How trust in autonomous products emerges
Originally posted on The Horizons Tracker.
Trust in technology is crucial for adoption, but especially for autonomous technologies for which we place so much faith in their ability to function safely and effectively. Developing and maintaining trust in technologies such as autonomous vehicles is made that much harder by the fact that these technologies are not infallible and should not be regarded as such.
A new paper1 from Stanford University explores how product design can help us to develop the right level of trust in such technologies. The researchers explored how altering our mood affects our trust in a smart speaker.
“We definitely thought that if people were sad, they would be more suspicious of the speaker and if people were happy, they would be more trusting,” the researchers explain. “It wasn’t even close to that simple.”
The research found that, perhaps unsurprisingly, our opinion of the performance of the technology is underpinned by the trust we have in it. This trust was found to differ by age, education, and gender, however. What also emerged, however, was that our mood had an important part to play in our trust levels.
“An important takeaway from this research is that negative emotions are not always bad for forming trust. We want to keep this in mind because trust is not always good,” the researchers explain.
When we develop trust in other people we usually take into account not only their ability but also factors such as their fairness, objectiveness, and honesty. Our own personal qualities also play a role in the qualities we expect from others. These factors tend to be ignored when we examine trust in technology, with the competency of the technology all that matters.
Mood and trust
Over a couple of experiments, the researchers attempted to address this gap to better understand how mood affects our trust in technology. The participants interacted with a simulated smart speaker that contained a number of pre-recorded answers. Before each interaction, the volunteers were quizzed about their trust in various technologies, before then being shown images that were designed to stimulate either a good mood, a bad mood, or no change in mood at all.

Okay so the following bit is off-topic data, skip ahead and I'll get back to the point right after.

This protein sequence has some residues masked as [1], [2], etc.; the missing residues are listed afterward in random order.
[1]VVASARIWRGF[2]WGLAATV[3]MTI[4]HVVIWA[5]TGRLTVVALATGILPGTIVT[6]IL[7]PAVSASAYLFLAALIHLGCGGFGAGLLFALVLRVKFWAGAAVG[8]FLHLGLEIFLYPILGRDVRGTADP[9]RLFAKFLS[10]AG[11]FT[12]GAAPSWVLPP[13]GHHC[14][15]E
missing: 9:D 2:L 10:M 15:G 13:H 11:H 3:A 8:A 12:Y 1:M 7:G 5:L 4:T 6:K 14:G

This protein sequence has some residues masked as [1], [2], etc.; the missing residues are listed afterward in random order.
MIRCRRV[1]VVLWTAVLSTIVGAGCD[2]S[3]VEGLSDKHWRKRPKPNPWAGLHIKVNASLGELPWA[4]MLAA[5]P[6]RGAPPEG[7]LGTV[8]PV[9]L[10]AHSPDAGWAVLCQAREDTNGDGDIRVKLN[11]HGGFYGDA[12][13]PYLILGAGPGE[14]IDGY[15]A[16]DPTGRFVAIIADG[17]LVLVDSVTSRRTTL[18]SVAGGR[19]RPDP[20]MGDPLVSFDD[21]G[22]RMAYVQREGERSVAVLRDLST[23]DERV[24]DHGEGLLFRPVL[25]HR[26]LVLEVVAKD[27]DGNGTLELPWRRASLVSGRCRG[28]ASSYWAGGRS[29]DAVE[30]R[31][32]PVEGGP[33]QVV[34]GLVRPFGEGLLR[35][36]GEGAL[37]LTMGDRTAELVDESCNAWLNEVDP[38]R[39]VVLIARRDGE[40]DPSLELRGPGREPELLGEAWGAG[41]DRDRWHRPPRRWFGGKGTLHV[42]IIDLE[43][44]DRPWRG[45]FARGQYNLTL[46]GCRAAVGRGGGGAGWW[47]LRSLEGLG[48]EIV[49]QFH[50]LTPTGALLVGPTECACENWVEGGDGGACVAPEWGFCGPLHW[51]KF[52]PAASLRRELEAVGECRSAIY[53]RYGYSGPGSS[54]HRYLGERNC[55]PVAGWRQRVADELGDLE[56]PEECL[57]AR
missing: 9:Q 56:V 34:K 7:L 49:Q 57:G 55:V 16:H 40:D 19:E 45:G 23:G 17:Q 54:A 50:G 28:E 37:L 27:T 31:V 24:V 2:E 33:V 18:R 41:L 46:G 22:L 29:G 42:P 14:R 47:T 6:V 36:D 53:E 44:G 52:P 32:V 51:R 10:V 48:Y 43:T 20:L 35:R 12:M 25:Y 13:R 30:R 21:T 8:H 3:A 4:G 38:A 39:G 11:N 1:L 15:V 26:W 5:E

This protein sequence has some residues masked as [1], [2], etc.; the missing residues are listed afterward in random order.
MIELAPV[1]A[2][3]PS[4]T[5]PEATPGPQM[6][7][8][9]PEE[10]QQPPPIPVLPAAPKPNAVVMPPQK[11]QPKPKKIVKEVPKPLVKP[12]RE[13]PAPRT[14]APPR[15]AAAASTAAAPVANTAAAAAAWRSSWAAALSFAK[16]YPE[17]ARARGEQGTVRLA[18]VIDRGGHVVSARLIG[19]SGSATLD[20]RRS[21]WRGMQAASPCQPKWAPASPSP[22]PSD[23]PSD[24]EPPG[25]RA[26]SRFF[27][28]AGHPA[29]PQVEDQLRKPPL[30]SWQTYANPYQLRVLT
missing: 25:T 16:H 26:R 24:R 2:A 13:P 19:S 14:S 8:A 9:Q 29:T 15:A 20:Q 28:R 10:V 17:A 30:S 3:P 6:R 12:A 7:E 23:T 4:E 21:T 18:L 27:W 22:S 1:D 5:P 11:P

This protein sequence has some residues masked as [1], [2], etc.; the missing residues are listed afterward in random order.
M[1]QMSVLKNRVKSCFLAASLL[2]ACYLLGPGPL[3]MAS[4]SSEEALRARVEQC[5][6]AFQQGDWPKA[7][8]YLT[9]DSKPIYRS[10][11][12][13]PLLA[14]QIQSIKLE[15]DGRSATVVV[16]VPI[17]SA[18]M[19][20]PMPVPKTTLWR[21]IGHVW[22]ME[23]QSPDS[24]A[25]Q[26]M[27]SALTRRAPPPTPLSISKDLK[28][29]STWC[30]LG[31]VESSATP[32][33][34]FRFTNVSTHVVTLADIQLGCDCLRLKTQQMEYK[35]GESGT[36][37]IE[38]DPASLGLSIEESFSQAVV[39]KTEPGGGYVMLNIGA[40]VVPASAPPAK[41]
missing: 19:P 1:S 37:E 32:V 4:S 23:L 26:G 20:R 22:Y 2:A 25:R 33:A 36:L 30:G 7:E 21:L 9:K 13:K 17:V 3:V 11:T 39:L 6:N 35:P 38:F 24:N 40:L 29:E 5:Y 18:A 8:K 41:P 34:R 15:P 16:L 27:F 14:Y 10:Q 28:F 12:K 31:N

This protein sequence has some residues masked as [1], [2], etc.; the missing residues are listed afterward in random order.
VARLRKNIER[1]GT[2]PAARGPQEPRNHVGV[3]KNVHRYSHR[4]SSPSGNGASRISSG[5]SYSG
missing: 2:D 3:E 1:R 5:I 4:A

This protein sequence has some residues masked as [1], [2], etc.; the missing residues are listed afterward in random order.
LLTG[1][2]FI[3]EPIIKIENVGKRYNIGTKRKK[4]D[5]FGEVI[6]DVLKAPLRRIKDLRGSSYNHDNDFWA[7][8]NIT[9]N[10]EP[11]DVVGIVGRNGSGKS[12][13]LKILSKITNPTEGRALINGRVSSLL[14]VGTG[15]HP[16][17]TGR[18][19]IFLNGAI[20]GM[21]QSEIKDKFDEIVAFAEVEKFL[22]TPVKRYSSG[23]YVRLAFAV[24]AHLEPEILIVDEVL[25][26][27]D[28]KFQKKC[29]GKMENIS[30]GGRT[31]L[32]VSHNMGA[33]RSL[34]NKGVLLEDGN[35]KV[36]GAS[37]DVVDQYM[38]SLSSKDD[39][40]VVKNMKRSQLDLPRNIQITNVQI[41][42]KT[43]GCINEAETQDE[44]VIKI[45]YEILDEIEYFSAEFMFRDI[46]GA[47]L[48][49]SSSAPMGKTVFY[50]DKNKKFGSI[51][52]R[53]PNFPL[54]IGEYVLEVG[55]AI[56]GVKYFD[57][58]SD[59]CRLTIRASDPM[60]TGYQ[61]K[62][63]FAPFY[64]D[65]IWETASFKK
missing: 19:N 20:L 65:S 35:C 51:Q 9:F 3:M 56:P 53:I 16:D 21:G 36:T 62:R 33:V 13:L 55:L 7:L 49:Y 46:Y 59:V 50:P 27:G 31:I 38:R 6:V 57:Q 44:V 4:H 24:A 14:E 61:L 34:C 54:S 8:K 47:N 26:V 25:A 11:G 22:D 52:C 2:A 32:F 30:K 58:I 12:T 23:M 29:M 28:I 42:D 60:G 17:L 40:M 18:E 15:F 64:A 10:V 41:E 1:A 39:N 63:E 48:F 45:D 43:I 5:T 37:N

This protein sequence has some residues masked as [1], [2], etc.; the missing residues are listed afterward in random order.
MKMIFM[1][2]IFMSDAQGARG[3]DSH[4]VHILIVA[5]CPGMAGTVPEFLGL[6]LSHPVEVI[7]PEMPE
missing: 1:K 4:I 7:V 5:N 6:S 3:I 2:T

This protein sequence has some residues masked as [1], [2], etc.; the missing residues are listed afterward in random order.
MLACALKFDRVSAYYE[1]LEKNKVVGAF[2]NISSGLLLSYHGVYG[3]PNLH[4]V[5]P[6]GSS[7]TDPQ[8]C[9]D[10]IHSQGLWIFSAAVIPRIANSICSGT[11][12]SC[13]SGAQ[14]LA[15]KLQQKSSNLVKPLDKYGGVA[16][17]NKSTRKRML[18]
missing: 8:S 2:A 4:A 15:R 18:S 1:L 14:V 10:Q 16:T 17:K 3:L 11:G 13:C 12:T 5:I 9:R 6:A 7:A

Each volunteer asked the speaker 10 predetermined questions, and was given 10 pre-recorded answers with varying degrees of accuracy and helpfulness. After each question, the participants provided their satisfaction with the answer and record whether it met their expectations. After the 10 questions had been answered they revealed how much they trusted the speaker.
The results reveal that when the answers were unsatisfactory, none of the variables either measured or manipulated during the experiment mattered. When the answers were satisfactory, however, trust appeared higher among men and less educated participants, with older volunteers the least likely to trust the device.
What was perhaps most interesting is that when the mood of those whose expectations were met was primed, it typically led to increased trust regardless of whether the volunteers were primed for a good mood or a bad mood. The researchers believe this could be because we’re more tolerant when we’re emotional.
“Product designers always try to make people happy when they’re interacting with a product,” the researchers say. “This result is quite powerful because it suggests that we should not only focus on positive emotions but that there is a whole emotional spectrum that is worth studying.”
Suffice to say, actually designing this into a product is by no means easy, but the researchers believe that their findings warrant a degree of attention from product designers.
“It bothers me that engineers pretend that they’re neutral to affecting people’s emotions and their decisions and judgments, but everything they design says, ‘Trust me, I’ve got this totally under control. I’m the most high-tech thing you’ve ever used,’?” the researchers explain. “We test cars for safety, so why should we not test autonomous cars to determine whether the driver has the right level of knowledge and trust in the vehicle to operate it?”
Article source: How Trust In Autonomous Products Emerges.
Header image: Amazon Alexa – Echo Dot. Ajay Suresh on Flickr, CC BY 2.0.
- Liao, T., & MacDonald, E. F. (2021). Manipulating Users’ Trust of Autonomous Products With Affective Priming. Journal of Mechanical Design, 143(5). ↩